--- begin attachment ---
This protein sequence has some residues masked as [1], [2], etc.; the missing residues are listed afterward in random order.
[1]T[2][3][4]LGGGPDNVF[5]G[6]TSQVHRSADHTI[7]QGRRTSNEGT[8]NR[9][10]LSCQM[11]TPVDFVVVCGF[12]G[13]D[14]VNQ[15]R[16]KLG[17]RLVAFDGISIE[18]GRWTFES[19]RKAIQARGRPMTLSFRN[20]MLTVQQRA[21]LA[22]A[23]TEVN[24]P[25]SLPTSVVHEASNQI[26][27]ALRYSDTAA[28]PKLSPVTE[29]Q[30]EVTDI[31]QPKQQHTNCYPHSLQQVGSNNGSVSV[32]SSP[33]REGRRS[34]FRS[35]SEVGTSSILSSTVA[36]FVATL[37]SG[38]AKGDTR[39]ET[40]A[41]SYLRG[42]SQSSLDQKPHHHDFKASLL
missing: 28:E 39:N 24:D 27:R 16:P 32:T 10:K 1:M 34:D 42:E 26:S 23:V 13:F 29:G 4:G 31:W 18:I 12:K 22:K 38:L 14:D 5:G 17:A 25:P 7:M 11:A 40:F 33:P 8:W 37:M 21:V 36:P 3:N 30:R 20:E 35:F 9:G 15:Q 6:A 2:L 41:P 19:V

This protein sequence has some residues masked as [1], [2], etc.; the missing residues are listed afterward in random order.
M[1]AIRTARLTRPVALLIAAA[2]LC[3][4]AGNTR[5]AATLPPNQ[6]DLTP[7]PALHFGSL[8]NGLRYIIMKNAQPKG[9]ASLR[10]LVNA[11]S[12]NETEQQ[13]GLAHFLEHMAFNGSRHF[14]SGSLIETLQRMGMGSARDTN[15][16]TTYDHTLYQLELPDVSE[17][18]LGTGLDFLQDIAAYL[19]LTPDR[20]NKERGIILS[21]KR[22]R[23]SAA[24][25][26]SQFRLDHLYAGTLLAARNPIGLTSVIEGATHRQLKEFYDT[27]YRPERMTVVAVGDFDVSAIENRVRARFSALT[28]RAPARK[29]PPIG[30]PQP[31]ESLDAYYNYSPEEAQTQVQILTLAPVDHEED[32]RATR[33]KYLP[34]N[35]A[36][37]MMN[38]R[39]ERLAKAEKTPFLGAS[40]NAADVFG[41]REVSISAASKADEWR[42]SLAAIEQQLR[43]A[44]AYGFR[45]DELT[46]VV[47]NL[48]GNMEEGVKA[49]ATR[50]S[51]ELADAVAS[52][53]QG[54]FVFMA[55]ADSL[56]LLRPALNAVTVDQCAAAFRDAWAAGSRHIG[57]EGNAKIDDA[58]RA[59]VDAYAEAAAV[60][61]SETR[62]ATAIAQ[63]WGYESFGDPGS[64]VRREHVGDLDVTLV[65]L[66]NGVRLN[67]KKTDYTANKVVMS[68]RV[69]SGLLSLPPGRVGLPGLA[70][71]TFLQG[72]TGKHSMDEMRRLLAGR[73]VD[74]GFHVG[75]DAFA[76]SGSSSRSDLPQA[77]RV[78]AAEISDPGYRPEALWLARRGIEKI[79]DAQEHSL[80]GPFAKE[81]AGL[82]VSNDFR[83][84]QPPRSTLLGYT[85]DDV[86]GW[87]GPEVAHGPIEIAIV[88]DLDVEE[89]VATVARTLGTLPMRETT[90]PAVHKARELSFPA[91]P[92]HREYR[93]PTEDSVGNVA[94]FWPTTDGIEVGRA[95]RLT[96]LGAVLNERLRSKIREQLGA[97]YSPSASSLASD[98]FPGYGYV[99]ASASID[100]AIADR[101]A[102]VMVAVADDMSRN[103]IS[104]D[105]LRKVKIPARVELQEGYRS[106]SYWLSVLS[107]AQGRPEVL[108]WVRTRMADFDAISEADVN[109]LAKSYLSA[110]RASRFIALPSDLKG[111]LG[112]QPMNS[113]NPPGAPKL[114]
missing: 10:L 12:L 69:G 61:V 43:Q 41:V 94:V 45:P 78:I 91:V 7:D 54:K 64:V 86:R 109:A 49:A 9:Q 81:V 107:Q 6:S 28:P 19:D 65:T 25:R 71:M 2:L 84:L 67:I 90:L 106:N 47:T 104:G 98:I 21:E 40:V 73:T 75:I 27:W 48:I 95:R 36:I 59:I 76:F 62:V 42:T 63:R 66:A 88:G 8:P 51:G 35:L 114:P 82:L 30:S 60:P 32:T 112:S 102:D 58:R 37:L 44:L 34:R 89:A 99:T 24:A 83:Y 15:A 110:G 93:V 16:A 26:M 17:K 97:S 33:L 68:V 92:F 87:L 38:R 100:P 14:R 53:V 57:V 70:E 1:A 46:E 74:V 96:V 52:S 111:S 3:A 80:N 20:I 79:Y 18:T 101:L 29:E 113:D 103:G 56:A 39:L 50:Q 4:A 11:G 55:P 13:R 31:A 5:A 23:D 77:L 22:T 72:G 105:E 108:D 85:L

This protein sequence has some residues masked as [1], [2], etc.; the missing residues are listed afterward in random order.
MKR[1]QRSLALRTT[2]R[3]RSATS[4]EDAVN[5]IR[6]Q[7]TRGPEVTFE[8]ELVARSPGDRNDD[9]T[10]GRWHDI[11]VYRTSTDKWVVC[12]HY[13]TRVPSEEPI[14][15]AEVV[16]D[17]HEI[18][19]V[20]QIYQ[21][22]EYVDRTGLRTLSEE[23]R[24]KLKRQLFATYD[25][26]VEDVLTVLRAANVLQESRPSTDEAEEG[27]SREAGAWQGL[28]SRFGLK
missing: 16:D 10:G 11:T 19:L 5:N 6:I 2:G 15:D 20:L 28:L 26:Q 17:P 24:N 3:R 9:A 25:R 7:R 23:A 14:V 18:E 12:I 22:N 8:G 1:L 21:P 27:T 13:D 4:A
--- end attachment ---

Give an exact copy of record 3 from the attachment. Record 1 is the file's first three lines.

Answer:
This protein sequence has some residues masked as [1], [2], etc.; the missing residues are listed afterward in random order.
MKR[1]QRSLALRTT[2]R[3]RSATS[4]EDAVN[5]IR[6]Q[7]TRGPEVTFE[8]ELVARSPGDRNDD[9]T[10]GRWHDI[11]VYRTSTDKWVVC[12]HY[13]TRVPSEEPI[14][15]AEVV[16]D[17]HEI[18][19]V[20]QIYQ[21][22]EYVDRTGLRTLSEE[23]R[24]KLKRQLFATYD[25][26]VEDVLTVLRAANVLQESRPSTDEAEEG[27]SREAGAWQGL[28]SRFGLK
missing: 16:D 10:G 11:T 19:L 5:N 6:I 2:G 15:D 20:L 28:L 26:Q 17:P 24:N 3:R 9:A 25:R 7:R 23:A 14:V 18:E 12:I 22:N 8:G 1:L 21:P 27:T 13:D 4:A